Demand and use of lithium-ion batteries is continuing to increase exponentially, and managing them at the end of their life cycle is a major and growing concern for waste aggregators and city officials alike.   To offer expertise and as an industry thought leader, ABTC’s chief operating officer Andrés Meza was invited to this year’s WasteExpo, North America’s largest solid waste, recycling, organics, and sustainability gathering of waste managers.  In a Q&A session, led by Suzie Boxman with the Environmental Research and Education Foundation (EREF), Meza spoke about the future of battery recycling and the critical supply chain in the U.S., providing perspective on the critical topics of safety, reverse logistics and choosing credible battery recycling companies. 

The session, titled “End-of-Life Challenges for Lithium-ion Batteries”, provided a valuable opportunity to engage in a robust dialogue about several interfacing topics including: 

  • Recycling battery metals in the U.S. to support increased national security, diminished foreign reliance on battery metals, and new energy jobs creation 
  • Battery recycling trends in the U.S. 
  • Safety and recyclability of lithium-ion batteries  
  • Identification of credible battery recycling companies and deciphering reputational risks of others 
  • Lithium-ion battery waste classifications, labeling, and regulations 

Addressing questions from municipalities and waste haulers present, Meza provided advice on selecting a lithium-ion battery recycler, “One thing that waste managers can do is to perform due diligence and seek to connect end-of-life batteries with responsible domestic recycling services. By ensuring that these materials end up in the hands of battery material experts, we can reduce fire risk, environmental impact in processing, and keep valuable critical materials within the United States’ domestic supply chain.”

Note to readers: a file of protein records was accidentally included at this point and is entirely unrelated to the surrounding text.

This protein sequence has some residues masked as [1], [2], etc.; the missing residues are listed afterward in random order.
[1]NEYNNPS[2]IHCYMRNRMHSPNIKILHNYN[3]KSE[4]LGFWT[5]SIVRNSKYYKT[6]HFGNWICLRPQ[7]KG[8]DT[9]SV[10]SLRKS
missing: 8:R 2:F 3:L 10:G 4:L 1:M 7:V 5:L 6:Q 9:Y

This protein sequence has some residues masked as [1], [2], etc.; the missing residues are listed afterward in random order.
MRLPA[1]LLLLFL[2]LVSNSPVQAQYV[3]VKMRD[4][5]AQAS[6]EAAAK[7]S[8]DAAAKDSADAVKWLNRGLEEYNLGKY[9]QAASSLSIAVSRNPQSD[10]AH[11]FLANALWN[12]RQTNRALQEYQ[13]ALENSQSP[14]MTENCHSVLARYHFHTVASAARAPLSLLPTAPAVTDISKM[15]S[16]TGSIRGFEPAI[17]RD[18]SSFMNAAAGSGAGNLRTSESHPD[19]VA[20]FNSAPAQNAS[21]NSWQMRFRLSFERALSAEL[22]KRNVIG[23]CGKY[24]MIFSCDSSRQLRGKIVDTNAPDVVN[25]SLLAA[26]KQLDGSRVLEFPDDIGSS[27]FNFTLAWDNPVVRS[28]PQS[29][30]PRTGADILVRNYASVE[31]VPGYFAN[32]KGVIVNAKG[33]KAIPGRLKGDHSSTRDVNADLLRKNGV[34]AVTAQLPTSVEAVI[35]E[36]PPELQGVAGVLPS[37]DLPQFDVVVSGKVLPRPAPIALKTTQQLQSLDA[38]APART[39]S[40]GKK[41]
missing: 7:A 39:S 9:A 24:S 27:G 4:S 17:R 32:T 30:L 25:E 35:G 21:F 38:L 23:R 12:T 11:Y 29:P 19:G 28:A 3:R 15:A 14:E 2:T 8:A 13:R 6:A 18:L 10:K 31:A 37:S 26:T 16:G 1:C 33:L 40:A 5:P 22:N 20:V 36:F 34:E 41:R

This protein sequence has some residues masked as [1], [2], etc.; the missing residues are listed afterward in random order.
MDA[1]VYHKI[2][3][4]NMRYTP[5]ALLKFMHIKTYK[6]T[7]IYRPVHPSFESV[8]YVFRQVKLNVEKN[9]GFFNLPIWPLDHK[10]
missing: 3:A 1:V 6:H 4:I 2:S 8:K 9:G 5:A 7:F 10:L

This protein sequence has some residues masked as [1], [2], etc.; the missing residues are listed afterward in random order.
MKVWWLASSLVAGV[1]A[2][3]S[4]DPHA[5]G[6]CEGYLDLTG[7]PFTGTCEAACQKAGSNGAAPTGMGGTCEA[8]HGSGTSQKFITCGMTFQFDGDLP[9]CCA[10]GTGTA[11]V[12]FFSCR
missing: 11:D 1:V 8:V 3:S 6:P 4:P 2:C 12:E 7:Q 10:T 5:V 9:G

Meza further recommended consulting the Environmental Protection Agency (EPA)’s guidance for evaluating lithium-ion battery recycling, detailing some of critical information to gather in the evaluation process:  

  • Learn the basics and conduct general due diligence  
  • Understand the recycling process and materials accepted  
  • Ask about what happens to recycled material after it is processed  
  • Note any supply partnerships the recycler is publicly working with 
  • Take the time to visit a lithium-ion battery recycling facility 
  • Verify and validate through onsite evaluation, looking at factors such as environmental compliance and environmental liability insurance 

The safe handling and transport of lithium-ion batteries was also a topic discussed at length in the session. “At ABTC, we believe that a critical aspect for the appropriate handling of end-of-life lithium-ion batteries – in a way that limits environmental impact, enhances safety, and advances our goal of establishing a circular economy for critical minerals – is education: amongst consumers and the waste industry alike,” shared Meza. “If nothing else is taken from this discussion, the biggest takeaways for consumer and waste management safety are proper disposal, and that when disposing of a battery, to do so with the lowest state of charge possible.” 

For proper disposal of a lithium-ion battery:  

  • Never put a lithium-ion battery in the curbside recycling or trash – they need to be properly recycled at a certified lithium-ion battery recycler 
  • If you’re going to recycle a battery, place tape over the battery terminals to protect them from rubbing against the terminals of another battery 
  • To find a lithium-ion battery recycling location near you, please visit https://www.call2recycle.org/locator/.  

“When managed properly, lithium-ion batteries fires and dangers can be prevented,” said Meza. “Once we understand and mitigate for risk factors, we are able to maintain safer facilities for the sake of both our employees and our environment, while ensuring that these materials are able to be processed and reused at the end of their lifecycle. ” 

The Annual WasteExpo, hosted by Waste360, provides over 13,500 participants with the opportunity to gather, share ideas, and learn about the latest technological innovations. It is the leading information, event, commerce and education provider to the solid waste, recycling, organics and sustainable communities and plays a critical role in connecting industry professionals worldwide. Over its 50+ years of operation, WasteExpo has evolved to make sustainability a major topic and priority.  Next year’s WasteExpo will take place May 5 –8, 2025 in Las Vegas, Nevada.   

To learn more about choosing a responsible lithium-ion battery recycler, check out this guide by the U.S. Enviornmental Protection Agency, or reach out to American Battery Technology Company at info@batterymetals.com.